Fishing a Montana Fall
Fall fishing in Montana isn’t exactly the easiest time to spend a day outdoors, unless you enjoy feeling like a human popsicle, that is. Cloudy, cold, rainy days are on the horizon, but if you enjoy pulling trophy-sized trout out of small streams, this is one season anglers shouldn’t overlook. They’re already on the move, but most of the fishing for spawning browns and following rainbow trout is about to explode, starting around the middle of October and running through the end of November.
I can usually land a few 20 to 22-inch browns during the summer, but it’s not until the cool, short days of fall that the monsters reveal themselves in large numbers in shallow water.
Some of my most memorable “fights” with monster fish come from previous falls, where I fished the blue-ribbon tributary streams near my home of West Yellowstone. I spent hours on end braving snow and rain, tying knots with numb fingers and quickly recognizing small leaks in my waders during these fishing adventures. It may sound like a miserable experience to some, but more often than not, I would land at least one 17-plus-inch fish on every trip, making the elements the least of my worries.
I’ll never forget the day I landed my “fish of a lifetime” on a dreary, cold afternoon in October of last year.
On this particular day, I didn’t really feel like fishing. I was beat from a long day at work, making a warm blanket and cup of coffee a more appealing option than standing in an ice-cold creek for the next five hours. After about 25 minutes of being haggled by my roommate to go with him, I was convinced.
Upon arrival, my friend and I stood on the high ridge above the winding creek, and I knew this was the day — it just felt right.
As we walked down the sandy slope, my friend offered to let me fish the first hole, since he had already been on the water all morning. I checked the knot on my olive zonker streamer and began peeling out line. I stealthily moved through waist high grass, going to my knees as I approached the deep blue waters. I threw my fly downstream and after about six seconds the line went tight, but I didn’t feel anything.
“I think I hooked a log on the bottom,” I gestured to my friend, who was watching from the other side of the creek so he wouldn’t spook any fish.
As soon as I finished my sentence, I saw a bright brown flash and realized I had hooked the biggest fish of my life, and the fight was on.
It felt like holding onto a 45-pound gym weight as the fish rolled more than 20 times in the water in an attempt to break free. I had never seen a fish do such a thing, and it was remarkable to watch, but scared me to death that I might lose the lunker.
“You need to cross the creek to land him,” my friend screamed, realizing there were roots jutting out into the deep holding water on my side, which is a red flag to any fisherman. As I made my move to the shallow sandy bank, the fish went the opposite way, running straight into the tangled roots.
I stood and stared in disbelief, certain I had lost the fish, and my line was now tangled on the root.
“Don’t pull on the line; he might still be on, and you’ll snap ‘em off if you do that,” my friend said. Yet, after a minute of feeling nothing, I figured the fish was long gone so I gave one solid yank on the line to retrieve my fly.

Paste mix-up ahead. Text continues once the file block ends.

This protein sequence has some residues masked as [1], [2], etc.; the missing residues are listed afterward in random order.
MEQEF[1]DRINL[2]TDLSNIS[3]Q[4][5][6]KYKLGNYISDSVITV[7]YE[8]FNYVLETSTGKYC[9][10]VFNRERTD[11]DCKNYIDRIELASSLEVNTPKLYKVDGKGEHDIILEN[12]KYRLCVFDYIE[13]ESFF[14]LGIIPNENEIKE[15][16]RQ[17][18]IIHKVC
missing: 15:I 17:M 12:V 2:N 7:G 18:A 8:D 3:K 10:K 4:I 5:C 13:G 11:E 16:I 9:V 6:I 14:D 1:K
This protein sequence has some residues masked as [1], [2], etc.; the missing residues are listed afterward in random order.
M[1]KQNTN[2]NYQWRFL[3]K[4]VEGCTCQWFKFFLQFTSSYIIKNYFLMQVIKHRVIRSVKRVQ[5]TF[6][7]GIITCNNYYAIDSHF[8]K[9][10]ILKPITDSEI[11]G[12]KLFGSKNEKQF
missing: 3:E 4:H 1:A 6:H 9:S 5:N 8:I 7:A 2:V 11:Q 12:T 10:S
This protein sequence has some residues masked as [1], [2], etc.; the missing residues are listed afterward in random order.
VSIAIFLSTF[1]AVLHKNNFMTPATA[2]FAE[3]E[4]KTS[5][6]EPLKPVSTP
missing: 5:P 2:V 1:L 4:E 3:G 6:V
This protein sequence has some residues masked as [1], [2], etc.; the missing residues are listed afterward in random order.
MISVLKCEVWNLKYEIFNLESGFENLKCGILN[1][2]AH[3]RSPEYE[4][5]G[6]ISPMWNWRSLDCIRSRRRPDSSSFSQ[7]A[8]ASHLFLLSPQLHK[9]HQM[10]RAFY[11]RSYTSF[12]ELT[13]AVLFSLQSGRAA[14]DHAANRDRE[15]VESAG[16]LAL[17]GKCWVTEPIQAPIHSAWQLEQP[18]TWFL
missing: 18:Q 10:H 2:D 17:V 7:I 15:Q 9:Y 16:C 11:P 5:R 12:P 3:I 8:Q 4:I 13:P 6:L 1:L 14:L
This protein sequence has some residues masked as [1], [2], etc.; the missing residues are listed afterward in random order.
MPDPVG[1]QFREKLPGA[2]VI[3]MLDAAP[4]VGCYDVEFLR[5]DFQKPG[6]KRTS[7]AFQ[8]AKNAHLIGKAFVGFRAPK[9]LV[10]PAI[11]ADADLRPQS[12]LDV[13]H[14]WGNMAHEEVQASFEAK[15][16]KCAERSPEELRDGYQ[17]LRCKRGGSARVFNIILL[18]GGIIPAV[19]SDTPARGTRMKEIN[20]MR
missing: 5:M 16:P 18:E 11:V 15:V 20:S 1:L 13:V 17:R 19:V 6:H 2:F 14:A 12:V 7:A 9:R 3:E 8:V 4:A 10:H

Suddenly, the monster emerged from the deep unknown, still hooked on my mangled fly.
After a few more minutes of fighting the beast, the fight was over. It’s hard to put into words the way I felt at that moment. I was shaking violently from the pure adrenaline rush, but was proud to finally catch a fish more than 22 inches long, a personal best.
It’s called the “brown run,” because brown trout make a spawning run from lakes and large rivers into the smaller tributaries that connect them to lay their eggs in gravel pits called redds. Rainbow trout typically tag along, gobbling up the eggs that fall through the cracks, escaping the redds. This is a perfect opportunity for anglers to fish downstream of redds to target healthy rainbows instead of the tuckered out browns. (Rainbow trout generally spawn in spring rather than the fall.)
This amazing journey, coupled with stress from spawning, make the trout aggressive and territorial to the point of striking almost anything in their face. Many anglers are divided on the ethical choice of whether to target spawning fish or leave these waters alone. It’s a personal choice each fisherman must make on his own.
When I’m fishing in the fall, I always have 1 and 2X tippet, which makes the nightmare reality of snapping off fish less of a probability. Egg patterns, wolly buggers and streamers are my main flies of choice, personally, and if the going gets tough, I always have a surplus of San Juan worms in my fly box that I tie with tungsten beads to help get the fly down in the deep pools quickly, so fish have a chance to see the fly. This greatly improves odds of hooking fish.
One of my staple fly setups what I call “bacon and eggs,” where I tie a San Juan worm at the end of my 9-foot leader (longer, depending on water depth) and then add 10 inches of tippet onto the hook of the top fly. I then add an egg fly to sink below the worm. I like to use strike indicators tied at the top of my leader, so I’m always aware of when a fish is taking my fly.
I generally fish this combination towards the bottom of long holes in small creeks, or near the lower portion of long runs. It’s not uncommon to see 20-plus-inch fish sitting in these areas, often in less than a foot of water. Always keep your eyes open when approaching the water, so fish won’t be spooked.